A Thai woman gets ready to process threadfin salmon for the market. Photo: Supaporn Anuchiracheeva, the Small-scale Fishers and Organic Fisheries Products Project.
In bold outline, the take home messages from the GAF6 full report – Engendering Security in Fisheries and Aquaculture – converge on the following: women’s voices and gender equity champions can make a real difference; and a gender lens lets us see inequalities and how to remedy them. These points were woven through the 68 rich and varied presentations, panels, posters and workshops of GAF6. Read the full report here, see the take home messages below.
- Participants were urged to focus on gender relationships, not simply roles, and on intersectionality, as women’s and men’s lives were interconnected and gender interacted with other systems in society, e.g., cultural, political and economic structures.
- The 2014 Small-Scale Fisheries Voluntary Guidelines are opening up new policy space on gender equality. Yet, in implementing the Guidelines, women have been deterred from taking part in decision-making, are invisible in most fisheries statistics and their interests excluded from national policies – unless NGOs and women’s groups have advocated for inclusion. Even when women’s needs are recognized, money and expertise may not have been allocated. In a hopeful sign, some recent projects are committed to gender equality.
- Aquaculture is gendered. Gender roles and relationships in aquaculture follow typical social patterns of ownership, rights and power. Unless they break out as entrepreneurs, women are positioned in small-scale, near-home, and low technology aquaculture, or as low-paid labour in medium and industrial scale operations. Nevertheless, small-scale household aquaculture can fulfill important subsistence roles and be improved to better satisfy food security and nutrition.
- A persistent thread on fair livelihoods in fish value chains was that gender equality and equity must be fought for, and protected by active measures, rather than expecting it to happen through a sense of natural justice.
- Using a gender lens brings deeper understanding of climate and disaster adaptation. Flexibility, versatility and agency are keys to people’s resilience. Gender-blind efforts to help people adapt should always be challenged.
- Real progress in securing gender equality will not be achieved unless social norms are transformed.
Read the whole GAF6 report here – Link
Posted in Africa, Americas, Angela Lentisco, Aquaculture, Arlene Nietes Satapornvanit, Asia, awards, Bangladesh, Change, Climate Change, communication resources, Costa Rica, disaster responses, Dr B. Shanthi, Europe, Events, Events, awards, grants, employment, Fish post-harvest, Fisheries, food security, France, GAF6, Gender, Gender and development, Gendered labor studies, Geography, Global, India, Indonesia, Japan, Kiribati, M.C. Nandeesha, Maldives, Marie Christine Monfort, Men, Mexico, Mozambique, Myanmar, Nepal, Nikita Gopal, Norway, Pacific, Oceania, Philippines, Regional, Research, Siri Gerrard, Solomon Islands, Thailand, Women, women divers, Zambia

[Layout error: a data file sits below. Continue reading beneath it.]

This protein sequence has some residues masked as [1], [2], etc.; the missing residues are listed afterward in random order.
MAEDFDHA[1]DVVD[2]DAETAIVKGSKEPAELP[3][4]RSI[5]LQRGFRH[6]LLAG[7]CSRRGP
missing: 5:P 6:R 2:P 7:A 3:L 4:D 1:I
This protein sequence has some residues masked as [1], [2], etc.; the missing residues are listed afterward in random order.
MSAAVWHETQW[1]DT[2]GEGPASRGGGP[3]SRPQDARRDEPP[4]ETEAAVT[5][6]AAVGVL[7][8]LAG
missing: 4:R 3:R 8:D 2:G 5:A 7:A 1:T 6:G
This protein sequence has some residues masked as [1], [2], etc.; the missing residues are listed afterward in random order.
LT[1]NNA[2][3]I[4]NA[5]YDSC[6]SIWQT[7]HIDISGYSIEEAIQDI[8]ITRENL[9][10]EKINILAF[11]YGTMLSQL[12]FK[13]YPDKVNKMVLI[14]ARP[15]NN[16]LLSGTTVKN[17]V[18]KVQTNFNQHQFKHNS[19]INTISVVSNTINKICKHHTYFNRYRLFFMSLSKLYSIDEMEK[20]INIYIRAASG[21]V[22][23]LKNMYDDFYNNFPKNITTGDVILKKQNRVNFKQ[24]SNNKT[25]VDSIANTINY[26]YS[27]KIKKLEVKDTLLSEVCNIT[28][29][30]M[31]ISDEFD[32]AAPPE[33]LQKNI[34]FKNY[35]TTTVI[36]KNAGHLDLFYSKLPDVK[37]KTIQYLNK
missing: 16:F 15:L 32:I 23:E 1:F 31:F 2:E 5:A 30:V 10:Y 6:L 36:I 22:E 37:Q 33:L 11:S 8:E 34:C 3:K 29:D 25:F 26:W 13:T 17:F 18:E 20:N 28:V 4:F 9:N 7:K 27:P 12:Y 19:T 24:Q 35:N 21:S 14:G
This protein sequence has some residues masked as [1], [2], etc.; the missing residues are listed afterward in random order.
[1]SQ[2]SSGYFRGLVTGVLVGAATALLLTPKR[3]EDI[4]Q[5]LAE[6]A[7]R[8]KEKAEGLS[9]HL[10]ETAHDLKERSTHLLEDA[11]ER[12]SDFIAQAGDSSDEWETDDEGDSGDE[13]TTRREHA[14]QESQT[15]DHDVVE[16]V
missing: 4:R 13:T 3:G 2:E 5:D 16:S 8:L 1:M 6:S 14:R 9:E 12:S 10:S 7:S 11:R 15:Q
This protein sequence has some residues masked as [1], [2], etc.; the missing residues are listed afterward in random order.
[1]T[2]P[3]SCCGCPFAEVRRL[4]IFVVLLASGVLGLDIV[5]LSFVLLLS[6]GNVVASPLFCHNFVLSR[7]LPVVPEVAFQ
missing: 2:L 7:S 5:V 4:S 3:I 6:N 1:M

Join the new Gender in Aquaculture and Fisheries Section of the Asian Fisheries Society and become part of a community of people committed to equitable and effective cooperation in research and practice on gender in aquaculture and fisheries issues!
We are proud to launch the Gender in Aquaculture and Fisheries Section (GAFS) of the Asian Fisheries Society (AFS). This is the first formal gender section ever to be created in a professional fisheries or aquaculture society and is the culmination of over 20 years of developments within AFS in addressing women and gender in fisheries and aquaculture. The fundamentals of GAFS have been developed by two teams of volunteers from among the attendees at GAF5 and GAF6 who we gratefully acknowledge.
The objectives of GAFS are to promote equitable and effective cooperation among scientists/academics, technicians, fisheries officers and non-governmental organization experts involved in issues related to gender in fisheries and aquaculture so as to advance research and practice in Asia-Pacific and other regions of the world. For more detail see the full objectives and mechanisms.
Wherever you come from, we welcome your membership in GAFS. If you join before the end of 2017, you can become a Founding Member of the AFS Gender in Aquaculture and Fisheries Section (GAFS). Here is how to join.
You can become a GAFS member through either of two pathways.
The first pathway is for existing AFS members in good standing who are interested in advancing the GAFS objectives. For AFS members to become a GAFS member, simply send a short message indicating you wish to join GAFS to the AFS Executive Officer –email@example.com. Your AFS membership details will be amended to include membership of GAFS.
The second pathway if you are currently not an AFS member. In this case, you can easily join AFS by visiting the membership page and joining AFS. On joining, you will be asked to indicate which sections or branches of AFS you wish to join, including GAFS.
Generous member discounts at AFS and GAFS events such as the triennial aquaculture and fisheries forums and other AFS conferences, workshops and forums. What you will get from becoming a member of GAFS:
- Opportunity to take a leadership role by nominating for the GAFS Executive Committee
- Voting rights in electing GAFS, and AFS officers
- Chance to contribute to and receive periodic the GAFS Newsletter, AFS Newsletter, special interest news and information on gender in aquaculture and fisheries, including through social media
- Access to a strong, participatory community of like-minded people committed to the objectives of GAFS and AFS, including senior experts and mentors
- Ability to advance research and practice in gender and women’s issues in aquaculture and fisheries
- Access to with other like-minded organisations regionally and globally
Posted in AFS GAF events, AFS-Gender in Aquaculture and Fisheries Section (GAF), Aquaculture, Conservation, Fish post-harvest, Fisheries, Gender, Gender and development, Gender research resources, Men, Women
Market vendor selling seagrapes (Caulerpa racemosa) in Suva. Photo: SPC WIF 27.
The Secretariat of the Pacific Community’s 27th Women in Fisheries Information Bulletin features several in-depth reports on women in Fiji fisheries and rural communities, and a one on women in Solomon Island fisheries. In addition, several news items are carried.
The whole issue or individual articles can be found at this link.
Inside issue #27
- Supply chain and marketing of seagrapes, Caulerpa racemosa (Forsskaål) J. Agardh (Chlorophyta: Caulerpaceae) in Fiji by Cherie Morris and Shirleen Bala
- Changing patterns in household membership, changing economic activities and roles of men and women in Matokana Village, Onoilau, Fiji by Veikila Vuki
- Gender issues in culture, agriculture and fisheries in Fiji by Veikila C. Vuki and Aliti Vunisea
- The participation of women in fishing activities in Fiji by Aliti Vunisea